Data shows there is a demand for more pediatric ophthalmologists. Click image to enlarge.
A new study in JAMA Ophthalmology accessed information from the public databases of American Academy of Ophthalmology and American Association for Pediatric Ophthalmology and Strabismus to identify current pediatric ophthalmologist distribution in the US as of March 2022.
Researchers found a total of 1,056 practicing pediatric ophthalmologists, with the highest concentrations in the four most populous states of California (11.0%), New York (9.2%), Florida (6.5%) and Texas (5.9%). Concerningly, 90.0% of all US counties and four states (8.0%) had zero pediatric ophthalmologists. The range of practitioner to million persons has grown in disparity since last data was obtained in 2007, despite a moderate increase in number of practitioners (300) since that time.
Those counties with one or more pediatric ophthalmologists displayed higher median household income than counties without any. Even further, the percentage of families without internet access, persons younger than 19 years without health insurance and households without a vehicle were all higher in counties with no pediatric ophthalmologists when compared with counties that had at least one.
Based especially on the expanding discrepancy between practitioner to million persons, the authors of the study endorse that “these results support the need to improve incentive structures to redistribute pediatric ophthalmologist resources to match the unequal health burden in underserved counties.”1 As a possible solution, they suggest introducing the field to individuals who are interested either before entering ophthalmology residency or even before going into the medical field, bringing attention to high school and college students. They cite that this could work because evidence has found that students introduced to niche specialties earlier are more invested in them long-term.
What the authors of the study can agree on is the importance of these findings, as “the aforementioned factors all can have marked implications for patients’ ability to seek and consistently access both virtual and in-person pediatric ophthalmological care, which may be exacerbated by the lack of available local practitioners evidenced in this study.”1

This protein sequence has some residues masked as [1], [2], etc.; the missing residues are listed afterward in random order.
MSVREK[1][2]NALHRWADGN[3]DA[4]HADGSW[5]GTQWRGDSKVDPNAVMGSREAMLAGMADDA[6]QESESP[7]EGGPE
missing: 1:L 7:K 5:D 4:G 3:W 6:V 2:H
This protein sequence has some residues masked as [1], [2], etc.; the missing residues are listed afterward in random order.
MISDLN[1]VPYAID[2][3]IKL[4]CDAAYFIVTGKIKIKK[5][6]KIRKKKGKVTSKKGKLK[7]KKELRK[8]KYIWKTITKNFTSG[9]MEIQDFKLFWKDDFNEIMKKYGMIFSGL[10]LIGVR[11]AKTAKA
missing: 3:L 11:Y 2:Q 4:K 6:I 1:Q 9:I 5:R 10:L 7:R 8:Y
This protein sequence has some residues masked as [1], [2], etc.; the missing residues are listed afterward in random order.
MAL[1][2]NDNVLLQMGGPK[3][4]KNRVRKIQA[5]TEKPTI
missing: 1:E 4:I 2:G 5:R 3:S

With the study outlining well what shortcomings currently exist in the US population demographically, as related to pediatric ophthalmology, an invited commentary in the same issue of JAMA Ophthalmology further refines the information and takes a more nuanced approach to analyzing the study trends.
The authors of the commentary highlight the importance of economic viability concerns with the occupation. This includes lengthy and complex examinations for children, meaning pediatric ophthalmologists see less patients, thus resulting in lower reimbursement than ophthalmologists seeing only adults. They also point out the fact that it is a seller’s market, with this profession able to select their location practice, since the number of professionals is small. As a result, physicians have been shown to choose areas that already see high patient volume, thus the underserved areas remain vulnerable to access.
The commentary authors do make sure to add, “However, while the authors suggest a notion of incentivizing the redistribution of the existing pool of pediatric ophthalmologists to more underserved areas, the more significant problem appears to be the astonishing scarcity of total pediatric opthalmologists.”2 They further elaborate that two-thirds of American counties would remain unfilled if all pediatric ophthalmologists were evenly distributed, one by one, across all counties.
Despite this disagreement, the commentary echoes the same sentiment toward the general findings of the study as the original authors do: “We should dedicate resources to the development of pediatric ophthalmology fellowship programs in geographically underserved areas and provide economic incentives for those willing to remain there after training.” This, as well as potential legislative reform to allow for cross-state coverage, could be the first steps to reversing the issue.
1. Walsh HL, Parrish A, Hucko L, Sridhar J, Cavuoto KM. Access to pediatric ophthalmological care by geographic distribution and US population demographic characteristics in 2022. JAMA Ophthalmol. January 26, 2023. [Epub ahead of print].
2. Oatts JT, Indaram M, de Alba Campomanes AG. Where have all the pediatric ophthalmologists gone?—Pediatric eye care scarcity and the challenge of creating equitable health care access. JAMA Ophthalmol. January 26, 2023. [Epub ahead of print].